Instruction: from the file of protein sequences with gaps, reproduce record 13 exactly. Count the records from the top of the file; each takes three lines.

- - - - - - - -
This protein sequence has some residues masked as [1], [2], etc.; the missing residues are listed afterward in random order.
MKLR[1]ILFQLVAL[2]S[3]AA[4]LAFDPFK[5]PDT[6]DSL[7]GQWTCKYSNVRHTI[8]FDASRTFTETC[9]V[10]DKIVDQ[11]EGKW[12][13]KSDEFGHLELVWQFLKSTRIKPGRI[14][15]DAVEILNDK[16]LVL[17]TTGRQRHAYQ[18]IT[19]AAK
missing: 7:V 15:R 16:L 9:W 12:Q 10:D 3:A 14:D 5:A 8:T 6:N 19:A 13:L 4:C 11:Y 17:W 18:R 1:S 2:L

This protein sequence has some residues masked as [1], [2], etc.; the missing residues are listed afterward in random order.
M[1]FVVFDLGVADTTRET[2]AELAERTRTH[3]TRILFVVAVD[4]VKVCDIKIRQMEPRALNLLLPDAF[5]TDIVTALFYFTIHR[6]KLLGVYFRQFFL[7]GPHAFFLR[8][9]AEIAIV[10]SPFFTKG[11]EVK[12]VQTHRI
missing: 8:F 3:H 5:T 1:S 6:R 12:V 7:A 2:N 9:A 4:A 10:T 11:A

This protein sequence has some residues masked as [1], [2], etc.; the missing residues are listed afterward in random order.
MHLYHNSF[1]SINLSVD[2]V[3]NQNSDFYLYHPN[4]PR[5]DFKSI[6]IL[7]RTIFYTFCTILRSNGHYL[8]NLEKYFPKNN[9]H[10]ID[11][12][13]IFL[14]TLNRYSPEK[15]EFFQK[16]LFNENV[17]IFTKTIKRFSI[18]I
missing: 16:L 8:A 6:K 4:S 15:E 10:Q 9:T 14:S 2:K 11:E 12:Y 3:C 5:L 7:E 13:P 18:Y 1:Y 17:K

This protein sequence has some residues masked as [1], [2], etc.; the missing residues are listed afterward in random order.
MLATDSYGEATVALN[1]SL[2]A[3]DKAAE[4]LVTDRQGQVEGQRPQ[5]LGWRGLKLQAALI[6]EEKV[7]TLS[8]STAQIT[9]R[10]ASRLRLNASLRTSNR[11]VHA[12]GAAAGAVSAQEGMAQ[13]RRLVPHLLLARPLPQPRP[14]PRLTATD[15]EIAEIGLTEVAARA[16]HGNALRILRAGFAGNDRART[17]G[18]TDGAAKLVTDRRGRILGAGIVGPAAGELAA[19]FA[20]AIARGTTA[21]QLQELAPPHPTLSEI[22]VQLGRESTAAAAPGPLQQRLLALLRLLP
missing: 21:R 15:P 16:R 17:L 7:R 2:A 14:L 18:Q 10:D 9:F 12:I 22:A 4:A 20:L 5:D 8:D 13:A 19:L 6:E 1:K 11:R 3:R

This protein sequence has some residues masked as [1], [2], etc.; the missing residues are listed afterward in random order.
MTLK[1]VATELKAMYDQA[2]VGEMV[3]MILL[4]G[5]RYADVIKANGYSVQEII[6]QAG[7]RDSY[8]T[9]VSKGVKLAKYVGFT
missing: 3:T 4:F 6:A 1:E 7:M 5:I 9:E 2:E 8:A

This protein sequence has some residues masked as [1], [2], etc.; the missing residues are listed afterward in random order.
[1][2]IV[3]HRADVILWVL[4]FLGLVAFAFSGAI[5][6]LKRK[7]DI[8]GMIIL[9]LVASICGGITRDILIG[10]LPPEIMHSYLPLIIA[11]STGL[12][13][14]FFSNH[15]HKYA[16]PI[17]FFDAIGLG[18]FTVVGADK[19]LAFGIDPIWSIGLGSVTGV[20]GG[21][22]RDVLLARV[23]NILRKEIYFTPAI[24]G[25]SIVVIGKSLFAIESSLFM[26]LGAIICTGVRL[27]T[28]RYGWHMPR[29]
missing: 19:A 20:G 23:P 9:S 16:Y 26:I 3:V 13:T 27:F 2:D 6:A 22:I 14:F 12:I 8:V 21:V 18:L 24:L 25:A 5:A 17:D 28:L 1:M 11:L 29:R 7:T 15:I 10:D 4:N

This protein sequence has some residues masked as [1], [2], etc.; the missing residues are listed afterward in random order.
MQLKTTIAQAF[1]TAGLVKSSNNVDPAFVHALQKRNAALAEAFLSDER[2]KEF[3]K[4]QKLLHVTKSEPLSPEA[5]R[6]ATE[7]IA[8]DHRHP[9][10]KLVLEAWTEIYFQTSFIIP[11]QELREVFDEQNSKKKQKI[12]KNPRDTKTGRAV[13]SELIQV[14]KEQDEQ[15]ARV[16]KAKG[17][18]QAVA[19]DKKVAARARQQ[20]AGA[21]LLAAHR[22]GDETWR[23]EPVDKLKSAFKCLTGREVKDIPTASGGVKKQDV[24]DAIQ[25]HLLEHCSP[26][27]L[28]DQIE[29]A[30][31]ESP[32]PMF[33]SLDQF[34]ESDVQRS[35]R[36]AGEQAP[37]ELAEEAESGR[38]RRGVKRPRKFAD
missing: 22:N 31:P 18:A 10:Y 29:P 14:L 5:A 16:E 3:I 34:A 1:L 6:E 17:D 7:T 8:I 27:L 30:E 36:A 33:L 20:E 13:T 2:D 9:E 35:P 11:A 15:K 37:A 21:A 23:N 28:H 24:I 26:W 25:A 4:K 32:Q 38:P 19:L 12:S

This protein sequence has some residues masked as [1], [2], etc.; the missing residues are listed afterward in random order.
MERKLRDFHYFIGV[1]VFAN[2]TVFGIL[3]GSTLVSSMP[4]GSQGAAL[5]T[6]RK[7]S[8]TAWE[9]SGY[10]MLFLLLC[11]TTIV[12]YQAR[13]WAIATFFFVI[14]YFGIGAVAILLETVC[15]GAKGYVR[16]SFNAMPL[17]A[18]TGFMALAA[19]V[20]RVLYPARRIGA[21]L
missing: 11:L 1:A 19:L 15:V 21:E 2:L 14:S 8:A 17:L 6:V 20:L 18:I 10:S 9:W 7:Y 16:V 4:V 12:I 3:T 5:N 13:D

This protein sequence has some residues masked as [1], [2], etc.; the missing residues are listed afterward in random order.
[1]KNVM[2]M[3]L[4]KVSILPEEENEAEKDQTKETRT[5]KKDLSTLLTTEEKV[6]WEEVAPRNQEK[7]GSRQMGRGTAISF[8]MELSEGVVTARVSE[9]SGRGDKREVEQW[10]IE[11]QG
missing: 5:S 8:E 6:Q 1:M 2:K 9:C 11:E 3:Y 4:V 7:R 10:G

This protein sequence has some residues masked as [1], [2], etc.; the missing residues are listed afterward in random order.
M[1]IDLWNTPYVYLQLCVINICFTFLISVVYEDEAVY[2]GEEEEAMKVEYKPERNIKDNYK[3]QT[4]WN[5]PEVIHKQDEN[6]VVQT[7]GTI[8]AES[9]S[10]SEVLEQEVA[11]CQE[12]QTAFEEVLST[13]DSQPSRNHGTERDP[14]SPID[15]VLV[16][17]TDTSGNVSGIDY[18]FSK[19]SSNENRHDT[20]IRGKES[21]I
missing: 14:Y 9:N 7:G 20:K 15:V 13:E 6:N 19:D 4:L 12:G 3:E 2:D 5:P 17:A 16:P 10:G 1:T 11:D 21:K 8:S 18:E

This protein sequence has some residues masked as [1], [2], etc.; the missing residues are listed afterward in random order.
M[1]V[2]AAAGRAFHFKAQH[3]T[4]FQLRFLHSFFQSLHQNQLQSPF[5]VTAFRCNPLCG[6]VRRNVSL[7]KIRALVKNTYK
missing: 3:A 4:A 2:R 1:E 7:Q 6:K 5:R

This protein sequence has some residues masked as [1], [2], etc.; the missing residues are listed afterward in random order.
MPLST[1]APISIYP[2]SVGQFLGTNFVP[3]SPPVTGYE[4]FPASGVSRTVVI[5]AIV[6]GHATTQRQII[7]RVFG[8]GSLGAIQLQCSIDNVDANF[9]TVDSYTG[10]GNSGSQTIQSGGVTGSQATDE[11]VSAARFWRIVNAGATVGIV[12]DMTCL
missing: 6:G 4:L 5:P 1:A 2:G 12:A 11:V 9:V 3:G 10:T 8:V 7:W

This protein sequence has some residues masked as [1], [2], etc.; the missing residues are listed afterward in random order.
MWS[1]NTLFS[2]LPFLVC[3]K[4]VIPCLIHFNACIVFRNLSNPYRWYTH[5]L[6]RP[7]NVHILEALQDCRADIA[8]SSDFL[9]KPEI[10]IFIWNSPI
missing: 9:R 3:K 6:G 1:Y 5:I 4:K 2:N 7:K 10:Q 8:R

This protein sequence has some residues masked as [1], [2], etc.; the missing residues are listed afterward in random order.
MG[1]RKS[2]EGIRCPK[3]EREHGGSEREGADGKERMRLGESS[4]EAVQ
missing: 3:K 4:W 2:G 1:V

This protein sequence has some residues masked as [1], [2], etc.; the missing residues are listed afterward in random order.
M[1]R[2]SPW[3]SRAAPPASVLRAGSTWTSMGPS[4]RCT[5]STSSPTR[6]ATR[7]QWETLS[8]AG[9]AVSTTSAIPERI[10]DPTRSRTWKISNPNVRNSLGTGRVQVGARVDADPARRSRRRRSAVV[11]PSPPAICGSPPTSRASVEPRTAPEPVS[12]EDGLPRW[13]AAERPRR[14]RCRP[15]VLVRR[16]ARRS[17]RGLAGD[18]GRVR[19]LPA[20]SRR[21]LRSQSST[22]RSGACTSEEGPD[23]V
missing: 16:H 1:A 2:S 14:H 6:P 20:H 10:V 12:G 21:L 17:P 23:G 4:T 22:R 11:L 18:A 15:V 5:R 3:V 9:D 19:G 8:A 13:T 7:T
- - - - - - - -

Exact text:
This protein sequence has some residues masked as [1], [2], etc.; the missing residues are listed afterward in random order.
MWS[1]NTLFS[2]LPFLVC[3]K[4]VIPCLIHFNACIVFRNLSNPYRWYTH[5]L[6]RP[7]NVHILEALQDCRADIA[8]SSDFL[9]KPEI[10]IFIWNSPI
missing: 9:R 3:K 6:G 1:Y 5:I 4:K 2:N 7:K 10:Q 8:R